Mit dotnet run prüfen wir kurz, ob die Applikation läuft und unter der Adresse http://localhost:5000 erreichbar ist.

$ dotnet run
$ Hosting environment: Production
$ Content root path: D:\Temp\docker-aspnetcore
$ Now listening on: http://localhost:5000

Die .NET Core Applikation builden wir mit dotnet build und publishen alles mit Hilfe von dotnet publish

$ dotnet build
$ dotnet publish -c Debug -o out --runtime linux-x64

Dabei gilt es zu beachten, dass die Build Configuration mit -c Debug gesetzt ist und das Output Directory auf -o out. Sonst findet Docker die nötigen Binaries nicht. Für den Docker Container brauchen wir nun ein Dockerfile, dass beim Start vorgängig den .NET Core command line debugger (VSDBG) installiert. Das Installations-Script für VSDBG ist unter abfrufbar.

FROM microsoft/aspnetcore:latest

RUN apt-get update \
    && apt-get install -y --no-install-recommends \
       unzip procps \
    && rm -rf /var/lib/apt/lists/* \
    && curl -sSL | bash /dev/stdin -v latest -l /vsdbg

COPY ./out .
ENTRYPOINT ["dotnet", "docker-core-debugger.dll"]

Den Docker Container erstellen wir mit dem docker build Kommando

$ docker build -t coreapp .

und starten die Applikation mit docker run.

$ docker run -d -p 8080:80 --name coreapp coreapp

Jetzt muss Visual Studio Code nur noch wissen, wo unsere Applikation läuft. Dazu definieren wir eine launch.json vom Typ attach und konfigurieren die nötigen Parameter für den Debugger.

    "version": "0.2.0",
    "configurations": [
            "name": ".NET Core Remote Attach",
            "type": "coreclr",
            "request": "attach",
            "processId": "${command:pickRemoteProcess}",
            "pipeTransport": {
                "pipeProgram": "docker",
                "pipeArgs": ["exec", "-i coreapp ${debuggerCommand}"],
                "quoteArgs": false,
                "debuggerPath": "/vsdbg/vsdbg",
                "pipeCwd": "${workspaceRoot}"

            "logging": {
                "engineLogging": true,
                "exceptions": true,
                "moduleLoad": true,
                "programOutput": true

Mit F5 starten wir den Debugger. Wenn alles klappt, sollte eine Auswahl der Prozesse des Docker-Containers sichtbar sein.


Nun muss der dotnet Prozess ausgewählt werden. Der Visual Studio Code Debugger verbindet sich darauf mit VSDBG und wir können wie gewohnt unseren Code debuggen. Dazu setzen wir einen Breakpoint in der Index-Action des HomeControllers und rufen mit dem Browser die URL http://localhost:8080/ auf.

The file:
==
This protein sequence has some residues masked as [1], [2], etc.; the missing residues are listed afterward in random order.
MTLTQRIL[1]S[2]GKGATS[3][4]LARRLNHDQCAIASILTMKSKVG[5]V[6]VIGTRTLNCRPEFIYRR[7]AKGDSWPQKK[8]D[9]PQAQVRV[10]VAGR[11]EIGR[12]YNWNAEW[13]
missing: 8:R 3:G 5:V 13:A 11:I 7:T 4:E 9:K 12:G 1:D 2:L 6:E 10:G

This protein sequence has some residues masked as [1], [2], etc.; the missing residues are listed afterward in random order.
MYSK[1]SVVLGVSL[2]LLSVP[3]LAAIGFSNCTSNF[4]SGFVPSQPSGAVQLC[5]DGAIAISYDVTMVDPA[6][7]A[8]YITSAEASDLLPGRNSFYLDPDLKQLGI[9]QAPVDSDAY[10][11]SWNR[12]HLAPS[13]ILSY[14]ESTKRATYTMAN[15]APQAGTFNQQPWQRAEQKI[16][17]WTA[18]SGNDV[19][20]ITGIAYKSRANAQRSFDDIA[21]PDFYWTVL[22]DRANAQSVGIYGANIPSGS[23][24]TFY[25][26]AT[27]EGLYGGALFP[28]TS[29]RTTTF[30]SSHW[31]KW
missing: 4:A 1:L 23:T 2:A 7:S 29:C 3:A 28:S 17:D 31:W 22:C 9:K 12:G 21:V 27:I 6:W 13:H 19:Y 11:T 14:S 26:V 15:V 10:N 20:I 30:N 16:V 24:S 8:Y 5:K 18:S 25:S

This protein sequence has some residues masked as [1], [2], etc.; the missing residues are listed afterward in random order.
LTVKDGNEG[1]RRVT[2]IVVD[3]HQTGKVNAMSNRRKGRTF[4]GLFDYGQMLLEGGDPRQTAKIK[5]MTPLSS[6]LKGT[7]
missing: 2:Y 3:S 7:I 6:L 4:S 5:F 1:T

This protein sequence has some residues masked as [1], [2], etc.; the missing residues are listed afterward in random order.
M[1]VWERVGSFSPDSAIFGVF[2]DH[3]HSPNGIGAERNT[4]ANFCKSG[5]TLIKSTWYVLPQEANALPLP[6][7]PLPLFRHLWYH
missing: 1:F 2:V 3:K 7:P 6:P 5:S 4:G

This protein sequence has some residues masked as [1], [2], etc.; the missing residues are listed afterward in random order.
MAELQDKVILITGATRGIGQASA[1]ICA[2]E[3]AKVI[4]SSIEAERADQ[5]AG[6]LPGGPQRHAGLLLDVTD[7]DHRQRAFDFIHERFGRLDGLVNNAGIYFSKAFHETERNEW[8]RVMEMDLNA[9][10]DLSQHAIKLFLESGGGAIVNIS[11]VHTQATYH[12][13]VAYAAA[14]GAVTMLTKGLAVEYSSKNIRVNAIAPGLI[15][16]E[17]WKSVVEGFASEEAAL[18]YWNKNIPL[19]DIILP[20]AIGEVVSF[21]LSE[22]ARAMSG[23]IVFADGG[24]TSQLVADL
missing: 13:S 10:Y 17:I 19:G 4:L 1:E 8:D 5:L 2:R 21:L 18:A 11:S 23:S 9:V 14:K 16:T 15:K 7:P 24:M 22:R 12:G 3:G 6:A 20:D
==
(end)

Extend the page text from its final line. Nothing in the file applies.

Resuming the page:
#[object object] #[object object] #[object object] #[object object] #[object object] #[object object] #[object object]

Yoshiko  Jones

Yoshiko Jones


How to configure AWS SES with Postfix MTA

How do I configure Amazon SES With Postfix mail server to send email under a CentOS/RHEL/Fedora/Ubuntu/Debian Linux server?

Amazon Simple Email Service (SES) is a hosted email service for you to send and receive email using your email addresses and domains. Typically SES used for sending bulk email or routing emails without hosting MTA. We can use Perl/Python/PHP APIs to send an email via SES. Another option is to configure Linux or Unix box running Postfix to route all outgoing emails via SES.

  • » Remove sendmail
  • » Install postfix
  • » Configuring postfix for SES
  • » Test postfix

Procedure to configure AWS SES with Postfix

Before getting started with Amazon SES and Postfix, you need to sign up for AWS, including SES. You need to verify your email address and other settings. Make sure you create a user for SES access and download credentials too.

Step 1 – Uninstall Sendmail if installed

If sendmail installed remove it. Debian/Ubuntu Linux user type the following apt command/apt-get command:

$`` sudo apt --purge remove sendmail

CentOS/RHEL user type the following yum command or dnf command on Fedora/CentOS/RHEL 8.x:

$`` sudo yum remove sendmail

$`` sudo dnf remove sendmail

Sample outputs from CentOS 8 server:

Dependencies resolved.
 Package           Architecture  Version               Repository         Size
 sendmail          x86_64        8.15.2-32.el8         @AppStream        2.4 M
Removing unused dependencies:
 cyrus-sasl        x86_64        2.1.27-1.el8          @BaseOS           160 k
 procmail          x86_64        3.22-47.el8           @AppStream        369 k

Transaction Summary
Remove  3 Packages

Freed space: 2.9 M
Is this ok [y/N]: y

#[object object] #[object object] #[object object] #[object object] #[object object] #[object object] #[object object]